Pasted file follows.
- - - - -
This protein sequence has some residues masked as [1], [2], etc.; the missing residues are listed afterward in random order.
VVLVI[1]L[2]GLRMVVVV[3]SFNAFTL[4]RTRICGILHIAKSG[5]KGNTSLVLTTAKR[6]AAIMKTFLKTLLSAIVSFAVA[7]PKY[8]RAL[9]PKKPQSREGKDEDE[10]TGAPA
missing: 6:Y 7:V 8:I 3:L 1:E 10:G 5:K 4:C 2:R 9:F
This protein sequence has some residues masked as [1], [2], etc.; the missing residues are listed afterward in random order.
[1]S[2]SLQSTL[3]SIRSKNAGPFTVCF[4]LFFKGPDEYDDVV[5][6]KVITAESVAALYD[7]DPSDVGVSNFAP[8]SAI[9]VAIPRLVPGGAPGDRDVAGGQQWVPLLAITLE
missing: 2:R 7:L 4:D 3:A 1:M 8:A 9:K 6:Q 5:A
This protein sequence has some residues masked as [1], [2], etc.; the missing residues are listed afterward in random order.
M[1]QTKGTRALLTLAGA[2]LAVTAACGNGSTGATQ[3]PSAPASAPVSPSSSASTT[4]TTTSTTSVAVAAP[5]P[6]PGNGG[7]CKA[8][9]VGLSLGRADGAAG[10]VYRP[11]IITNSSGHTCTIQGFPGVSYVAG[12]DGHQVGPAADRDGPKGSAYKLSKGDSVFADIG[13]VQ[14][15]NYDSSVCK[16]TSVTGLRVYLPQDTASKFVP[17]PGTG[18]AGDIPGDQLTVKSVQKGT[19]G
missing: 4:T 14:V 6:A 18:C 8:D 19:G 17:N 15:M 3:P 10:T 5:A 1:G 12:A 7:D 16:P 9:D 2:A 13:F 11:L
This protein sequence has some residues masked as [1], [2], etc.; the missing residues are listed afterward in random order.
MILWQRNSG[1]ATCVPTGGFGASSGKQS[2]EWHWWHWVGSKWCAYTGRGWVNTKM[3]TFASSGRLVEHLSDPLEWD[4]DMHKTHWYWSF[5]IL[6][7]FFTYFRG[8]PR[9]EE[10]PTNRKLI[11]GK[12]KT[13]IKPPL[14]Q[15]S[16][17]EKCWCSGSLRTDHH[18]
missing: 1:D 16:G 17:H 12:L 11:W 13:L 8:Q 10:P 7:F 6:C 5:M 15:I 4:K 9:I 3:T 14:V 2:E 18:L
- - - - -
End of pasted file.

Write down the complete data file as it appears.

This protein sequence has some residues masked as [1], [2], etc.; the missing residues are listed afterward in random order.
VVLVI[1]L[2]GLRMVVVV[3]SFNAFTL[4]RTRICGILHIAKSG[5]KGNTSLVLTTAKR[6]AAIMKTFLKTLLSAIVSFAVA[7]PKY[8]RAL[9]PKKPQSREGKDEDE[10]TGAPA
missing: 6:Y 7:V 8:I 3:L 1:E 10:G 5:K 4:C 2:R 9:F
This protein sequence has some residues masked as [1], [2], etc.; the missing residues are listed afterward in random order.
[1]S[2]SLQSTL[3]SIRSKNAGPFTVCF[4]LFFKGPDEYDDVV[5][6]KVITAESVAALYD[7]DPSDVGVSNFAP[8]SAI[9]VAIPRLVPGGAPGDRDVAGGQQWVPLLAITLE
missing: 2:R 7:L 4:D 3:A 1:M 8:A 9:K 6:Q 5:A
This protein sequence has some residues masked as [1], [2], etc.; the missing residues are listed afterward in random order.
M[1]QTKGTRALLTLAGA[2]LAVTAACGNGSTGATQ[3]PSAPASAPVSPSSSASTT[4]TTTSTTSVAVAAP[5]P[6]PGNGG[7]CKA[8][9]VGLSLGRADGAAG[10]VYRP[11]IITNSSGHTCTIQGFPGVSYVAG[12]DGHQVGPAADRDGPKGSAYKLSKGDSVFADIG[13]VQ[14][15]NYDSSVCK[16]TSVTGLRVYLPQDTASKFVP[17]PGTG[18]AGDIPGDQLTVKSVQKGT[19]G
missing: 4:T 14:V 6:A 18:C 8:D 19:G 17:N 15:M 3:P 10:T 5:A 1:G 12:A 7:D 16:P 9:D 2:A 13:F 11:L
This protein sequence has some residues masked as [1], [2], etc.; the missing residues are listed afterward in random order.
MILWQRNSG[1]ATCVPTGGFGASSGKQS[2]EWHWWHWVGSKWCAYTGRGWVNTKM[3]TFASSGRLVEHLSDPLEWD[4]DMHKTHWYWSF[5]IL[6][7]FFTYFRG[8]PR[9]EE[10]PTNRKLI[11]GK[12]KT[13]IKPPL[14]Q[15]S[16][17]EKCWCSGSLRTDHH[18]
missing: 1:D 16:G 17:H 12:L 11:W 13:L 8:Q 10:P 7:F 6:C 5:M 15:I 4:K 9:I 3:T 14:V 2:E 18:L